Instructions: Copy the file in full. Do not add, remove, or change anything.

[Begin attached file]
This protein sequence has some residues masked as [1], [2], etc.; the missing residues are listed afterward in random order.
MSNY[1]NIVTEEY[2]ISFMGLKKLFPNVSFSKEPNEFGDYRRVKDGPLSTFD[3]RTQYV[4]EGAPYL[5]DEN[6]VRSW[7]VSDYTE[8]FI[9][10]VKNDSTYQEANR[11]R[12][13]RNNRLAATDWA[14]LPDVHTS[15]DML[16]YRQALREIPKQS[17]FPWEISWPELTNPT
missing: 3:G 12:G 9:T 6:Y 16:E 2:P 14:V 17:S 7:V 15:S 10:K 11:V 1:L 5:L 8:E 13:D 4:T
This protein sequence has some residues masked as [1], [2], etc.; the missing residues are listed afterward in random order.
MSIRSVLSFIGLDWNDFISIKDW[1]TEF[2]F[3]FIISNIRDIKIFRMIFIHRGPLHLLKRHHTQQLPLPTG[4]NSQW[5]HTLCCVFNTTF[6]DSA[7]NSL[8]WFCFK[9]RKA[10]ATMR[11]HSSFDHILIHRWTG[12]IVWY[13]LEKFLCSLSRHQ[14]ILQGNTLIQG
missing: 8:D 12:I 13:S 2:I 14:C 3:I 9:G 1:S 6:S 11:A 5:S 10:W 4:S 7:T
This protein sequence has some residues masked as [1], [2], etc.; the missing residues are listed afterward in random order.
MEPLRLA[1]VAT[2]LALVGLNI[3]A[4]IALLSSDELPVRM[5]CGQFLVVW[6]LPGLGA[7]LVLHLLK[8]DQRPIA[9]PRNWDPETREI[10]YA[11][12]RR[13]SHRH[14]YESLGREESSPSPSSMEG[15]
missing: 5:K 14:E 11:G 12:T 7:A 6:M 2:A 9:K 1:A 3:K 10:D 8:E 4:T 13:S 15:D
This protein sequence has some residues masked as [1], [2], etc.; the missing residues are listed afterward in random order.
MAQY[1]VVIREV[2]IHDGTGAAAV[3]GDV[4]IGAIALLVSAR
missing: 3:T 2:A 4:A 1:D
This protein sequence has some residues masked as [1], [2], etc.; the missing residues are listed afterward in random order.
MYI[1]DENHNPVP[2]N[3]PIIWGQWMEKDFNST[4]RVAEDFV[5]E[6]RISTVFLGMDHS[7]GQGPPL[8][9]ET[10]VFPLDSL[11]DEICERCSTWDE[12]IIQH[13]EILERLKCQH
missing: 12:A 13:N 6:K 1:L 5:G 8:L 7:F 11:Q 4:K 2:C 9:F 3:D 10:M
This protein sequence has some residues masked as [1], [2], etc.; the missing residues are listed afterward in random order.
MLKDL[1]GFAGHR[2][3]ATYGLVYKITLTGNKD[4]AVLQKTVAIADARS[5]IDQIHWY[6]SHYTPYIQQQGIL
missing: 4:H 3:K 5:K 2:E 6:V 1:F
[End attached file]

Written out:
This protein sequence has some residues masked as [1], [2], etc.; the missing residues are listed afterward in random order.
MSNY[1]NIVTEEY[2]ISFMGLKKLFPNVSFSKEPNEFGDYRRVKDGPLSTFD[3]RTQYV[4]EGAPYL[5]DEN[6]VRSW[7]VSDYTE[8]FI[9][10]VKNDSTYQEANR[11]R[12][13]RNNRLAATDWA[14]LPDVHTS[15]DML[16]YRQALREIPKQS[17]FPWEISWPELTNPT
missing: 3:G 12:G 9:T 6:Y 16:E 2:P 14:V 17:S 7:V 15:S 10:K 11:V 1:L 5:L 8:E 13:D 4:T
This protein sequence has some residues masked as [1], [2], etc.; the missing residues are listed afterward in random order.
MSIRSVLSFIGLDWNDFISIKDW[1]TEF[2]F[3]FIISNIRDIKIFRMIFIHRGPLHLLKRHHTQQLPLPTG[4]NSQW[5]HTLCCVFNTTF[6]DSA[7]NSL[8]WFCFK[9]RKA[10]ATMR[11]HSSFDHILIHRWTG[12]IVWY[13]LEKFLCSLSRHQ[14]ILQGNTLIQG
missing: 8:D 12:I 13:S 2:I 14:C 3:I 9:G 1:S 6:S 11:A 5:S 10:W 4:S 7:T
This protein sequence has some residues masked as [1], [2], etc.; the missing residues are listed afterward in random order.
MEPLRLA[1]VAT[2]LALVGLNI[3]A[4]IALLSSDELPVRM[5]CGQFLVVW[6]LPGLGA[7]LVLHLLK[8]DQRPIA[9]PRNWDPETREI[10]YA[11][12]RR[13]SHRH[14]YESLGREESSPSPSSMEG[15]
missing: 5:K 14:E 11:G 12:T 7:A 6:M 2:A 9:K 1:A 3:K 10:D 8:E 4:T 13:S 15:D
This protein sequence has some residues masked as [1], [2], etc.; the missing residues are listed afterward in random order.
MAQY[1]VVIREV[2]IHDGTGAAAV[3]GDV[4]IGAIALLVSAR
missing: 3:T 2:A 4:A 1:D
This protein sequence has some residues masked as [1], [2], etc.; the missing residues are listed afterward in random order.
MYI[1]DENHNPVP[2]N[3]PIIWGQWMEKDFNST[4]RVAEDFV[5]E[6]RISTVFLGMDHS[7]GQGPPL[8][9]ET[10]VFPLDSL[11]DEICERCSTWDE[12]IIQH[13]EILERLKCQH
missing: 12:A 13:N 6:K 1:L 5:G 8:L 7:F 11:Q 4:K 2:C 9:F 3:D 10:M
This protein sequence has some residues masked as [1], [2], etc.; the missing residues are listed afterward in random order.
MLKDL[1]GFAGHR[2][3]ATYGLVYKITLTGNKD[4]AVLQKTVAIADARS[5]IDQIHWY[6]SHYTPYIQQQGIL
missing: 4:H 3:K 5:K 2:E 6:V 1:F